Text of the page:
Will the US save the Saudis or just grab the oilfields?

Discussion in 'Politics, Religion, Social Issues' started by skunk, May 30, 2004.

  1. skunk macrumors G4

    skunk

    Joined:
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    Republic of Ukistan
    #1
    http://www.forbes.com/markets/newswire/2004/05/30/rtr1389365.html


    Would they be foolish enough to commit further troops to defend Riyadh? Do they care if Mecca and Medina are in the hands of another theocratic regime? Now they've relocated to Iraq, the US could simply throw a cordon around the oilfields ("for the world", of course) and leave the House of Saud to its fate. They could even lay on a "reverse airlift" to bring back the Sauds whom they whisked out of the US just after 9/11.
     
  2. wrldwzrd89 macrumors G5

    wrldwzrd89

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    Solon, OH
    #2
    An unstable Saudi Arabia is bad news for just about everyone - especially those countries that use the oil produced there. I don't think that the US knows what to do, or even what its best options are for dealing with this situation at this point - they're too focused on Iraq. (This is my first post in the Political forum)
     
  3. skunk thread starter macrumors G4

    skunk

    Joined:
    Jun 29, 2002
    Location:
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    #3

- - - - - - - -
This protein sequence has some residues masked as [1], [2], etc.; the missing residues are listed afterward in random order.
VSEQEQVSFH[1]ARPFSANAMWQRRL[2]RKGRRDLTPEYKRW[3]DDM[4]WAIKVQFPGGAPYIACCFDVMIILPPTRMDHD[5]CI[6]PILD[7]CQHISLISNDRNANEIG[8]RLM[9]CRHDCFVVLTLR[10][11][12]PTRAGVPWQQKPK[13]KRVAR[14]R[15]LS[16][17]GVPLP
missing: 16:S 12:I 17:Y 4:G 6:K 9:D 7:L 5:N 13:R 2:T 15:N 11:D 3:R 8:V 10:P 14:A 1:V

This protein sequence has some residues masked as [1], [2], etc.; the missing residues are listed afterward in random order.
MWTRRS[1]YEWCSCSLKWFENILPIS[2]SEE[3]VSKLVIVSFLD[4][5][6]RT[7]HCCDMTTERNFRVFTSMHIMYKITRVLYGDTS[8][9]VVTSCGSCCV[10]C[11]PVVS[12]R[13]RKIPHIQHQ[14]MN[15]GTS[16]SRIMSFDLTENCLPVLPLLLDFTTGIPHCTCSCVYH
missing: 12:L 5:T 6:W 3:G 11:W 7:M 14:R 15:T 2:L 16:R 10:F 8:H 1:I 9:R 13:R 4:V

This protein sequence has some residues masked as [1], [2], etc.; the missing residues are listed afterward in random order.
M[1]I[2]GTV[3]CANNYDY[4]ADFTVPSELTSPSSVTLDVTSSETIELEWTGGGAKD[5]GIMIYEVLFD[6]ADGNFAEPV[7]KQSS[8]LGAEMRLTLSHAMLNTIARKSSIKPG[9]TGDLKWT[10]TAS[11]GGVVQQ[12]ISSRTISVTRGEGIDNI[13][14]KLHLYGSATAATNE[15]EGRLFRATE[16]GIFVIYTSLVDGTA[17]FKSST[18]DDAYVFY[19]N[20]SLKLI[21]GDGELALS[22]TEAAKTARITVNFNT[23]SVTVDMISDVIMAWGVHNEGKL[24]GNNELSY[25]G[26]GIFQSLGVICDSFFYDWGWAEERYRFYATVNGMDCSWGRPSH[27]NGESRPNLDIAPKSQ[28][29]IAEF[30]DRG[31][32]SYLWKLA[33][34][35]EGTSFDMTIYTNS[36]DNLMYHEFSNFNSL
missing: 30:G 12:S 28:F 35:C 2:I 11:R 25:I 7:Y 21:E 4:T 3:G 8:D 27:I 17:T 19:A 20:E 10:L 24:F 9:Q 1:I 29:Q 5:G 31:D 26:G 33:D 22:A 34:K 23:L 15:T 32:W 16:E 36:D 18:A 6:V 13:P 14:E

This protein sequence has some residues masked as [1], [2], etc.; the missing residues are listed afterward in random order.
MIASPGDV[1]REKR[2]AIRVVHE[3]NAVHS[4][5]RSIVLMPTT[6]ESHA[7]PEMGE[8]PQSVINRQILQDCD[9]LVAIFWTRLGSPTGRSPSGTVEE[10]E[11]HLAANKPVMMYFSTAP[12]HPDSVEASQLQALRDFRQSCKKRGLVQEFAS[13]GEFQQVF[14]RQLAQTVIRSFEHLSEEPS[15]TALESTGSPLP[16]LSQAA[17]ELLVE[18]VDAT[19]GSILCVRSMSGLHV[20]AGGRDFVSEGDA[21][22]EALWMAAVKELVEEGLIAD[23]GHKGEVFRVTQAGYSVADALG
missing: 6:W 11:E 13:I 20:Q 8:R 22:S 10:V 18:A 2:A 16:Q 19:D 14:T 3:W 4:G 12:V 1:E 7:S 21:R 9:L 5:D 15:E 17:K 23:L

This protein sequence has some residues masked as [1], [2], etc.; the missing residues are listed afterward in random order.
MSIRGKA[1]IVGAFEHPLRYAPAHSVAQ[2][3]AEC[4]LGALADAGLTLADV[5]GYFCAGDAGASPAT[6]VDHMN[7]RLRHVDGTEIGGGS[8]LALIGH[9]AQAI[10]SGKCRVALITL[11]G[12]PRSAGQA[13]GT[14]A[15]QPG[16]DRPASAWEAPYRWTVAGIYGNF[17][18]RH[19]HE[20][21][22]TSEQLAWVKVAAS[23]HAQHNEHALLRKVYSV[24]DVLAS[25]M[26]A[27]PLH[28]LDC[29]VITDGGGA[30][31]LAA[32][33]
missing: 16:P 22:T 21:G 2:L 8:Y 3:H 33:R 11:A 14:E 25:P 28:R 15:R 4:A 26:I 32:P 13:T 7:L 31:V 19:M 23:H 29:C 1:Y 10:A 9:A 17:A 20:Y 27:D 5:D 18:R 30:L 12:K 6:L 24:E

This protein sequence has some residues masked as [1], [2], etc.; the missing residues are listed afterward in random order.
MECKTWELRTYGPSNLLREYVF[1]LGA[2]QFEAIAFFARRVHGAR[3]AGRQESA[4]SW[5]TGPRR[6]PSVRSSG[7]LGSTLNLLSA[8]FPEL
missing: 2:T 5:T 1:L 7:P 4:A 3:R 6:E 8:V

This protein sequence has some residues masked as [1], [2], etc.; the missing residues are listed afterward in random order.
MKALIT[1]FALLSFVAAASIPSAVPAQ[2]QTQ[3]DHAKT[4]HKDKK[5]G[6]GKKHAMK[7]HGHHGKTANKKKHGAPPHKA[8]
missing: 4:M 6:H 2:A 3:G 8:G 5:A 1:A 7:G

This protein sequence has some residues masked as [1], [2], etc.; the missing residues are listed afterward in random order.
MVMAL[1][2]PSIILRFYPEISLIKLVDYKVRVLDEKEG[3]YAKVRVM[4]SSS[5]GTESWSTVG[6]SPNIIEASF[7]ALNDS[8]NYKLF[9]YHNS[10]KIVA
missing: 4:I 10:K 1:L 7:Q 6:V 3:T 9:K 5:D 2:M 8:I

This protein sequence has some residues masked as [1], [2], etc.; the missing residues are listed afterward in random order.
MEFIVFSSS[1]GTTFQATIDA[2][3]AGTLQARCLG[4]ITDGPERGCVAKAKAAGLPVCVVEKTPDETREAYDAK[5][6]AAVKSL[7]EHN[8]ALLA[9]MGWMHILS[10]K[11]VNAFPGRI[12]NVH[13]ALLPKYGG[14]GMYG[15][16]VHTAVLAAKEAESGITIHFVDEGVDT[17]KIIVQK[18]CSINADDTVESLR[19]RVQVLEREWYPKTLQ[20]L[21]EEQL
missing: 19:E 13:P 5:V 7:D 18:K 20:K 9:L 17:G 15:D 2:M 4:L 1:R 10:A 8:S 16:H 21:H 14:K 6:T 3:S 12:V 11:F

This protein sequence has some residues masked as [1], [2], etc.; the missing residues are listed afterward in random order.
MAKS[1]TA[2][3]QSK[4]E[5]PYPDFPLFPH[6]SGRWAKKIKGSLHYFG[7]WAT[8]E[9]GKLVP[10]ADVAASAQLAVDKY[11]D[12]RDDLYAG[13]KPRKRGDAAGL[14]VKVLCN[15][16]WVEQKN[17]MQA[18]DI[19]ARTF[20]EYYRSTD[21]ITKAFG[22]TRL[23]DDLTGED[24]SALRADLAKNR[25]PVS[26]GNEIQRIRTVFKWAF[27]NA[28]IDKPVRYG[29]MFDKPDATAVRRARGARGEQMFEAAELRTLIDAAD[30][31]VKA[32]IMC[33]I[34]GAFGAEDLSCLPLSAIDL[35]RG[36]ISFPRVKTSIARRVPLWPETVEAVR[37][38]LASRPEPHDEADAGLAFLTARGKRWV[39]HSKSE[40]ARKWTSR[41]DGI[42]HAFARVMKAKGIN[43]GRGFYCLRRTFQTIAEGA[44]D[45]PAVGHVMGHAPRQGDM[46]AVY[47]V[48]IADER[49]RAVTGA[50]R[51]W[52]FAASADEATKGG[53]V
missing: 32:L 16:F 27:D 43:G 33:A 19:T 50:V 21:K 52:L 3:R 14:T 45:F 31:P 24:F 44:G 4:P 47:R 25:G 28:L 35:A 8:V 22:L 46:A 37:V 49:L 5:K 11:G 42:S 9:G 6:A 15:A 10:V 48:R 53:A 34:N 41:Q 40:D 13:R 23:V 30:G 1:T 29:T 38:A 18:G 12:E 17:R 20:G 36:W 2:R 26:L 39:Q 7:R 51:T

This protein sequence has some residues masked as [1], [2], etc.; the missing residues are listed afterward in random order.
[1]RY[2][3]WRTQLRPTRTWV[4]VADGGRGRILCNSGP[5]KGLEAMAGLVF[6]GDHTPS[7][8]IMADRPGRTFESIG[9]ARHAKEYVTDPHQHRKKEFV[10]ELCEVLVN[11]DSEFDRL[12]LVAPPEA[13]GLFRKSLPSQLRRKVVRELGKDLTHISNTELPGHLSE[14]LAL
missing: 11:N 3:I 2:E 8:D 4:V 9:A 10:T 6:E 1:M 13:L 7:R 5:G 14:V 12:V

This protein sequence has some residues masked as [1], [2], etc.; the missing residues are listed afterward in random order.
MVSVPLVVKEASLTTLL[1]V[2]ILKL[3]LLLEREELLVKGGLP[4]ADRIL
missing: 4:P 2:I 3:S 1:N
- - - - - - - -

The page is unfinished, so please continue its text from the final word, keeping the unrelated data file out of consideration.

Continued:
Focused is an interesting word to use...:rolleyes:

    Welcome to the world of quick-witted repartee and incisive observation! :D
     
  4. miloblithe macrumors 68020

    miloblithe

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    Nov 14, 2003
    Location:
    Washington, DC
    #4
    It just gets more and more disturbing doesn't it? It's also telling that the US is the least supportive of Iran, the biggest democracy in the region, and the most supportive of Saudi Arabia, which is the least democratic. Kind of goes counter to our stated goals.

    As for the question at hand, for sake of US interests, Saudi should get help from somewhere else. Help from the US would only make things worse. Also, the "two state solution" of a new oil field state and a religious state around the holy cities is as realistic as the "three state solution" for Iraq. The US likes atlases appearing as they do. The problem with redrawing any border is that it brings other borders into question, which brings even more borders into question. I don't know Saudi's makeup or geography well, but I'm sure Qatar, Yemen, Kuwait, etc. Wouldn't stand by idly if a land grab of the world's most valuable land was going on.
     

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